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Romeo v. City of Dearborn Heights

United States District Court, E.D. Michigan, Southern Division

March 15, 2017

FRANCIS ROMEO, Plaintiff,
v.
CITY OF DEARBORN HEIGHTS, et al., Defendants.

          OPINION AND ORDER ADOPTING THE REPORT AND RECOMMENDATION AND GRANTING DEFENDANTS' MOTION FOR JUDGMENT ON THE PLEADINGS

          MARIANNE O. BATTANI United States District Judge

         I. INTRODUCTION

         Before the Court are Plaintiff Francis Romeo's Objections to the Magistrate Judge's Report and Recommendation. (Doc. 23). Magistrate Judge R. Steven Whalen considered Defendants' Motion for Judgment on the Pleadings, and, on February 22, 2017, entered a Report and Recommendation (“R&R”). (Doc. 22). In the R&R, Magistrate Judge Whalen recommended that the Court grant Defendants' motion and dismiss the case with prejudice. For the reasons that follow, the Court ADOPTS the R&R, GRANTS Defendants' Motion for Judgment on the Pleadings (Doc. 10), and DISMISSES WITH PREJUDICE the present action.

         II. STATEMENT OF FACTS

         As the parties have not objected to the R&R's recitation of the facts, the Court adopts that portion of the R&R. (See Doc. 22, pp. 1-3).

         III. STANDARD OF REVIEW

         Pursuant to statute, this Court's standard of review for a magistrate judge's report and recommendation requires a de novo determination of those portions of the report or specified proposed findings or recommendations to which objection is made. 28 U.S.C. § 636(b)(1)(C). A judge of the court may accept, reject, or modify, in whole or in part, the findings or recommendations made by the magistrate judge. Id.

         The legal standards for determining motions to dismiss pursuant to Rule 12(b) and Rule 12(c) are the same. Lindsay v. Yates, 498 F.3d 434, 437 n.4 (6th Cir. 2007). When ruling on a Rule 12(c) motion, the court must take as true "all well-pleaded material allegations of the pleadings of the opposing party, " and "the motion may be granted only if the moving party is nevertheless clearly entitled to judgment." JPMorgan Chase Bank, N.A. v. Winget, 510 F.3d 577, 581 (6th Cir. 2007) (quoting So. Ohio Bank v. Merrill Lynch, Pierce, Fenner & Smith, Inc., 479 F.2d 478, 480 (6th Cir.1973)). However, the court "need not accept as true legal conclusions or unwarranted factual inferences." Id. at 581-82 (quoting Mixon v. Ohio, 193 F.3d 389, 400 (6th Cir.1999)). The court is to grant a Rule 12(c) motion "when no material issue of fact exists and the party making the motion is entitled to judgment as a matter of law." Id. at 582 (quoting Paskvan v. City of Cleveland Civil Serv. Comm'n, 946 F.2d 1233, 1235 (6th Cir.1991)). "There must be no material issue of fact that could prevent judgment for the moving party." Monroe Retail, Inc. v. RBS Citizens, N.A., 589 F.3d 274, 2009 WL 4749352, at *3 (6th Cir. 2009).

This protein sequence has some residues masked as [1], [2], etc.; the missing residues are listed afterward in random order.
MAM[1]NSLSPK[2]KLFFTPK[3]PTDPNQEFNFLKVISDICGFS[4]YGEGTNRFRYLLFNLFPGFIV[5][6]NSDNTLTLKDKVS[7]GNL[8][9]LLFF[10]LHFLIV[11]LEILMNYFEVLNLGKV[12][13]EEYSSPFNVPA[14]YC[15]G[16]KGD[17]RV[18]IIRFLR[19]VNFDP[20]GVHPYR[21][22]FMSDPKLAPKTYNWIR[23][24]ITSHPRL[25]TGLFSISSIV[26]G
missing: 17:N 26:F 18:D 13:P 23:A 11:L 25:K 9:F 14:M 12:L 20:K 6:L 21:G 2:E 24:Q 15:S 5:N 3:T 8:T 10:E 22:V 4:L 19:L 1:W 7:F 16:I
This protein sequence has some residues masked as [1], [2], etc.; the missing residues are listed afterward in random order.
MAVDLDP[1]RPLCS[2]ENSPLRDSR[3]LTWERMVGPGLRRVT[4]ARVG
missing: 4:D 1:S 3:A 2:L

IV. DISCUSSION

         In his objections to the R&R, Plaintiff challenges the Magistrate Judge's conclusions that Sgt. Nason had probable cause for issuing a hit and run ticket; that the Defendant police officers were engaged in discretionary duties; and that Defendant City of Dearborn failed adequately to train its officers.

         First, the R&R notes that an essential element in claims of false arrest, false imprisonment, and malicious prosecution is the absence of probable cause, citing Peterson Novelties, Inc. v. City of Berkley, 672 N.W.2d 351, 362 (Mich. Ct. App. 2003) and Walsh v. Taylor, 689 N.W.2d 506, 516-17 (Mich. Ct. App. 2004). (Doc. 22, p. 4). It goes on to discuss as follows:

“Probable cause to arrest exists where the facts and circumstances within an officer's knowledge and of which he has reasonably trustworthy information are sufficient in themselves to warrant a man of reasonable caution in the belief that an offense has been or is being committed.” People v. Champion, 452 Mich. 92, 115, 549 N.W.2d 849 (1996). Information or complaints that police officers receive from identified citizens or other police officers is presumptively reliable. People v. Powell, 201 Mich.App. 516, 523, 506 N.W.2d 894 (1993). That the Plaintiff might believe the information from the other driver to be false is irrelevant to the probable cause analysis, as is his actual innocence of the charged offense. Peterson Novelties, at 18. Also irrelevant is the Plaintiff's allegation that the officers' probable cause determination was based on hearsay. “A finding of probable cause may be based on hearsay evidence....” People v. Manning, 243 Mich.App. 615, 621-22, 624 N.W.2d 746 (2000); M.C.R. 6.102(B).
Because Plaintiff's complaint alleges that Sgt. Nason issued a ticket based on information he received from a named citizen, he ipso facto concedes the issue of probable cause. Thus, the complaint fails to allege plausible claims of false arrest, false imprisonment, and malicious prosecution.

(Id. at pp. 4-5). Plaintiff contends that Defendants lacked probable cause to issue him a ticket for a hit and run on January 24, 2013, because the information regarding the fender bender incident was already in their files. Plaintiff submits an unreadable document that is purportedly a copy of the incident report dated December 14, 2012. (Doc. 23, Ex. A). Even assuming Plaintiff's allegations to be true, the incident report in Defendants' files would have been based on a summary of events as described by Plaintiff. There was no reason for Defendants to assume that the information received from the ...


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